91. #91 MAB
    June 25, 2009

    Fear not, I have no wish to put words in your mouth.
    ;)

    And reading the generous and fair minding way you have engaged in this debate, I wonder if you might cut Barton some slack on the line you cite:

    Mark: …religion is a great way to make good people do bad things.

    Barton: So is irreligion.

    I am open to the posibility that Barton’s retort was off the cuff and and not totally communicative of his thinking. For example, Barton may have meant that non-religious manipulaton can be “ a great way to make good people do bad things“?

    That said, I have no knowlege of the scale of harm cause by either atheistic-non-freedom nor theistic-non-freedom.

  92. #92 Mark
    June 25, 2009

    re 91, the problem with using “irreligion” is that this is a very small set of possible explanations.

    It was used by the Nazis to show that there was some “factual” basis behind their religious teaching that the Aryans were the master race, the only REAL humans and the natural leaders of the world.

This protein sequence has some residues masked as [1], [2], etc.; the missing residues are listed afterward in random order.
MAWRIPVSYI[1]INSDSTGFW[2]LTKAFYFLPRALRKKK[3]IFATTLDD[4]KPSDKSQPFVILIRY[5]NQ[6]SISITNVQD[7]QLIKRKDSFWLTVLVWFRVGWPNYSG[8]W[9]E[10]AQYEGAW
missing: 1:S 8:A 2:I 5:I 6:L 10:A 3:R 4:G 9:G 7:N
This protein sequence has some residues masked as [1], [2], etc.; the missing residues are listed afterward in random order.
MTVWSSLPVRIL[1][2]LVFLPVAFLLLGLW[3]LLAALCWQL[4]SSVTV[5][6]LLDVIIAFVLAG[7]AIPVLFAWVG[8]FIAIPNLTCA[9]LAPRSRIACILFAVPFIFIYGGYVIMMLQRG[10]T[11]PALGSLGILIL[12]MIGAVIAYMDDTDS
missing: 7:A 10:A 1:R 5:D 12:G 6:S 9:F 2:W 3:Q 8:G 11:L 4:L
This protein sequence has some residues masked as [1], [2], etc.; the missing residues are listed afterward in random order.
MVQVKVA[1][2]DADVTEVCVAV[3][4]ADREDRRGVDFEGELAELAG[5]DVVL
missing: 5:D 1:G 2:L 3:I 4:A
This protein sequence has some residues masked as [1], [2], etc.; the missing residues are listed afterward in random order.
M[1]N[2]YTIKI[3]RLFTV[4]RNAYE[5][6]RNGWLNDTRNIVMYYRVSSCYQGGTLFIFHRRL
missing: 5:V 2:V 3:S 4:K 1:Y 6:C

A bit like BPL’s use of some historical accounts to prove that HIS religion has some “factual” basis (which is where this all started off, really).

    Problem with all this irreligious stuff is that you generally have to think about it, be educated and see complex issues.

    Religion teaches you not to ask questions, it’s taught to you from a very young age. It lends itself to simple answers. “God made it so”.

    And not thinking is a much better way of doing bad than thinking about it.

    If there hadn’t been the religious meme that the Aryan race were just plain best, the genetic issues thing would have had many people wondering what they heck these boffins were going on about. Those who could follow, many would be asking, “so where’s the proof?”. Others would be asking “Uh, are you just picking up what YOU think is indicative” and others “so is there anyone more perfect than us?”.

    Because irreligion is mostly about asking questions.

    Unless BPL can make up some irreligious meme complexes that had an effect on their own, without religious dogma being part of it.

  93. #93 MAB
    June 25, 2009

    Mark,

    I take your point, having grown up in a Church that required continual mutual-self-reinforcement of beleivs.

    However, I’m guessing that you agree that the statements irreligion is mostly about asking questions and Religion teaches you not to ask questions are generaliastion that do not describe all religion and irreligion?

    I’m a bit religious and I ask questions about “taboo” topics. And Barton (and Orwell) make that case that some athesist-non-freedoms disuade questioning.